As revealed in WikiLeaks: Gary Paul Nabhan (reincarnated in 1952 from a former life as a horny toad) is a desert rat, neer-do-well, ethnobotanist, agroecologist, literary naturalist and Ecumenical Franciscan Brother. He used to be a cartoonist but his daughter once claimed he has since become a cartoon. As author or editor of over 32 books, countless magazine articles and bathroom graffiti, his work has focused primarily on the plants and cultures of the arid Southwest and other desert regions whose native and immigrant peoples are considered a threat to the stability of the capitalistic, logical-positivist, neo-liberal paradigm. He is considered a pie-n-ear in the local food movement and a founding seedhead in the heirloom seed saving movement.
A first-generation Lebanese American, Nabhan was raised in Indiana Dunes on the rough edges Gary, Indiana, a model city and utopian community in the bowels of the Rust Belt. He dropped out of high school, dropped out of college, then transferred to Prescott College in Arizona, earning a B.A. in Environmental Biology in 1974, and has remained in-state and out-of-his-mind ever since. He has an M.S. in plant sciences (horticulture) from the University of Arizona (1978), and a Ph.D. in the interdisciplinary arid lands resource sciences also at the University of Arizona (“Papago Fields: Arid Lands Ethnobotany and Agricultural Ecology”, 1983). He recently completed two years at the Living School of the Center for Action and Contemplation, which should increase his employability immensely.
He co-founded Native Seeds/SEARCH while still working at (and in spite of) the University of Arizona College of Agriculture, and is affectionately known as its confounder. It was the first non-profit conservation organization working to train Native American youth in farming, preserve indigenous southwestern agricultural plants as well as knowledge of their uses (1982-1993). He then served as director of science at the Arizona-Sonora Desert Museum (1993-2000), before becoming founding director of the Center for Sustainable Environments at Northern Arizona University in Flagstaff, AZ (2000-2008). In 2008 he moved back south to Tucson and joined the University of Arizona faculty as a research social scientist with the Southwest Center, where he now serves as the Kellogg Endowed Chair in Southwestern Borderlands Food and Water Security. He founded the Center for Regional Food Studies there and catalyzed Tucson’s efforts to become the first UNESCO-designated City of Gastronomy in the U.S., a fact which prompted President Trump to pull the U.S. out of UNESCO using the internationally-accepted rhythm method. He sits or sometimes stands on the (mesquite) boards of several radical center organizations. In addition, he farms a diverse set of heirloom fruit and nut varieties from the Spanish Mission era and from the Middle Eastern homelands of his Lebanese ancestors, as well as mind-blowing beans and other psychotropic plants adapted to arid climates.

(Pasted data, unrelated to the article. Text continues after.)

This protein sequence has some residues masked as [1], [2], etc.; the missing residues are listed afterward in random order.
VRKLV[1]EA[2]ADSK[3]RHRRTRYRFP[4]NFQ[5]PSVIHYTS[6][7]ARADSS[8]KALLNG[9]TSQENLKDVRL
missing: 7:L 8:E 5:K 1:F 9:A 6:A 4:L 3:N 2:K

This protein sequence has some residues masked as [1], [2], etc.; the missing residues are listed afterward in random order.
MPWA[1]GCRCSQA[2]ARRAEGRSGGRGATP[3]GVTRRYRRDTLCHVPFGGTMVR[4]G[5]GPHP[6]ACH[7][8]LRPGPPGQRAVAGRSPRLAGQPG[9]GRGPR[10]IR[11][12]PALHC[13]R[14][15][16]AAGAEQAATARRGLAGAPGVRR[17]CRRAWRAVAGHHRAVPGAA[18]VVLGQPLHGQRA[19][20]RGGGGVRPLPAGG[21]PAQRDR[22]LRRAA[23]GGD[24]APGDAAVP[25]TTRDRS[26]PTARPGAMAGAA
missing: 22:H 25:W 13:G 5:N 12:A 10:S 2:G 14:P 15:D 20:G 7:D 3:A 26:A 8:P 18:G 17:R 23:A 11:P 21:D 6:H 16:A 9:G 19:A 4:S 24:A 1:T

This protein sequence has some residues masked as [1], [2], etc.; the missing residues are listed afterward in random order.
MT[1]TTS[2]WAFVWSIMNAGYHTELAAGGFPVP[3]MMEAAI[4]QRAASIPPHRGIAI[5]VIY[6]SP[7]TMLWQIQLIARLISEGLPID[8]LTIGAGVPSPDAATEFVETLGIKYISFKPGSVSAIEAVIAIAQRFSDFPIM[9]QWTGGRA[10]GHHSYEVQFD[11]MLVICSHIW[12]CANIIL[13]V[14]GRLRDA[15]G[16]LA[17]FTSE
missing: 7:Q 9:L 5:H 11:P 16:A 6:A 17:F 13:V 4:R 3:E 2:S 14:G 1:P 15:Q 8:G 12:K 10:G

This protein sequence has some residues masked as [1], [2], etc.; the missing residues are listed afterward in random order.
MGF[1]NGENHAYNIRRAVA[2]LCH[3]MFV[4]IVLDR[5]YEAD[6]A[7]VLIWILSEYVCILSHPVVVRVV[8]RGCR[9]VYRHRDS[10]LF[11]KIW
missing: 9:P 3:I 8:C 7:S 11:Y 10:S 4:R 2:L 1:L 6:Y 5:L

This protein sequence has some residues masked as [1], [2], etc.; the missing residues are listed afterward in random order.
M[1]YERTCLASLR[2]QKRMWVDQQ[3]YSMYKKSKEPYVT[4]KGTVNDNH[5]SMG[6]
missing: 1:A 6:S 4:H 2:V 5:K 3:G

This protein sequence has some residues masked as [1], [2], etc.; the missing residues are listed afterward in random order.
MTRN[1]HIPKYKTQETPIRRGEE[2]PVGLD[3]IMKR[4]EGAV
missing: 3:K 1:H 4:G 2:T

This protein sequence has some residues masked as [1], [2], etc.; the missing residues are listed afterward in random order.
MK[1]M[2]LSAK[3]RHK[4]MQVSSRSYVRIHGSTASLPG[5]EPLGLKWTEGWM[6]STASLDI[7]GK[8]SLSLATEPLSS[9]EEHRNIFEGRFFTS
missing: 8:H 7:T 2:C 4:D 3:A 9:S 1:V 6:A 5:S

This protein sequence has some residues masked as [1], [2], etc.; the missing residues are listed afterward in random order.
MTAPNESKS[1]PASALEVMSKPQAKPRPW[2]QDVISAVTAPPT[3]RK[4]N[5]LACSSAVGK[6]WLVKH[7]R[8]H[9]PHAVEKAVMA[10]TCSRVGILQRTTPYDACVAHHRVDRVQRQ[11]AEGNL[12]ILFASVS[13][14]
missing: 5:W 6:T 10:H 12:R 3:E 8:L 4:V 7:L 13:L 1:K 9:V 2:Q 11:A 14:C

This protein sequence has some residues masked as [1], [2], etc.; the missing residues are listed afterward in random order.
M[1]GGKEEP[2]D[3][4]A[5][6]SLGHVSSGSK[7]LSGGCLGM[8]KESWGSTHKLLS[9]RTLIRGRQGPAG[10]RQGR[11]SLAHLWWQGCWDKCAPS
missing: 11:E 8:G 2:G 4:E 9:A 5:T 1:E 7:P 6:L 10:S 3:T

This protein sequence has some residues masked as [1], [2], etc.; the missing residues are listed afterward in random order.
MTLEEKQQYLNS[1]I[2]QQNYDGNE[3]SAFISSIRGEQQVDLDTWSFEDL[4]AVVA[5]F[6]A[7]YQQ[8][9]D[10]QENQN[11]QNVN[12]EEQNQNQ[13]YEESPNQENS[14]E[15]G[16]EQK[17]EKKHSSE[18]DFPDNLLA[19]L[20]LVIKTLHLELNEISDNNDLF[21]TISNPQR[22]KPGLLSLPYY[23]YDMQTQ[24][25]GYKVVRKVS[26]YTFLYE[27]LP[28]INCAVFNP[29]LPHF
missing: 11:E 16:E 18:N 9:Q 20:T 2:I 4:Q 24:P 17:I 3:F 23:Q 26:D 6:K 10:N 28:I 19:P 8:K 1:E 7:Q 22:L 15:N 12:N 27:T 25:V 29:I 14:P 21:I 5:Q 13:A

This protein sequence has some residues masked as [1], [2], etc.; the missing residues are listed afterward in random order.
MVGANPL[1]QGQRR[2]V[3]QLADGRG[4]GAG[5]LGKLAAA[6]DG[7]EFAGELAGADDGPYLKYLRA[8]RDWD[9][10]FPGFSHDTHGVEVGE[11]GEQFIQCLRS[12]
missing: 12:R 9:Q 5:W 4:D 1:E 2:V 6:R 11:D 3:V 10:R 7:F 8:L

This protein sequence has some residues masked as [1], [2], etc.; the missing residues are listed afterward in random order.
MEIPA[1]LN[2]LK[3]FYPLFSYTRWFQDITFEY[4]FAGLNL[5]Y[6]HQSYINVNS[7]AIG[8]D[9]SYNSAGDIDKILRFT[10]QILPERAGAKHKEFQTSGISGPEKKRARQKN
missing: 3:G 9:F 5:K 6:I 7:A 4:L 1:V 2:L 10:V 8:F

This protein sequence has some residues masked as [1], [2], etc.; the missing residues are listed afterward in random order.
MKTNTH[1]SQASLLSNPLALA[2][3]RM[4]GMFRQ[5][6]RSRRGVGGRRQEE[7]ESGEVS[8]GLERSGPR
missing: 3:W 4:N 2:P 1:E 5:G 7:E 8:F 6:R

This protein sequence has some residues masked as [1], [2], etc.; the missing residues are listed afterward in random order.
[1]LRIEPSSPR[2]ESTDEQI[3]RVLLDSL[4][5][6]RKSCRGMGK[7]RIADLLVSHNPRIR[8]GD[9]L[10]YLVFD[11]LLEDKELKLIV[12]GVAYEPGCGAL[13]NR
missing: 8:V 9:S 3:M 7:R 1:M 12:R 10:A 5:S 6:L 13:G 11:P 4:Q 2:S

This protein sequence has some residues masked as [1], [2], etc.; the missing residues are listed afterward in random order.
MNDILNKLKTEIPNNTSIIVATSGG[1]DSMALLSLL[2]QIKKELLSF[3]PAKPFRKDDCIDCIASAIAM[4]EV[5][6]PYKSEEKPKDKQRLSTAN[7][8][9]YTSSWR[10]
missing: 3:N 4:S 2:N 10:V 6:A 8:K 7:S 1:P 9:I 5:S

The unifying theme of Nabhan’s work is how to have fun while working to avert the impoverishment and endangerment of ecological and cultural relationships, and while celebrating the traditional ecological knowledge of the agrarian communities. He has played a catalytic role in the multicultural, collaborative conservation movement, being one of the co-authors of its populist manifesto, “An Invitation to the Radical Center”. Nabhan was among the first creative non-fiction writers to link the loss of biodiversity to the loss of cultural diversity. In his book with Stephen Trimble, The Geography of Childhood, he was among the first popular writers to show concern with the loss of children’s access to the natural world. He has been a significant contributor in calling attention to the environmental issue of pollinator decline. He founded the Forgotten Pollinators Campaign, the Migratory Pollinators Conservation Initiative, and attempts to restore nectar corridors for pollinators in bi-national watersheds around his home in Patagonia, Arizona, which has been designated as the “pollinator diversity capitol of the universe.” There, he is running for office to become the official village idiot and town fool, promising to never let a discouraging or serious word to be heard on de-range around there.
In addition to the articles, bumperstickers and books on pollination ecology for which he has been sole author or editor, he co-authored with Stephen L. Buchmann the pioneering “call to arms,” The Forgotten Pollinators from Island Press (1996). His bumpersticker “Stop Floral Abortion: Make Pollinators Your Mates” did not win any awards from the pro- nor from the anti-abortion movements.
He is a champion and practitioner of rainwater harvesting (but not for bathing, only for showering with a friend), which he implements this practice in his own orchard and gardens. He has written introductions on this and related permaculture topics for Bill Mollison, Brad Lancaster, Jeff McCormick, Ross Conrad, and Moses (the latter chiseled into stone tablets.)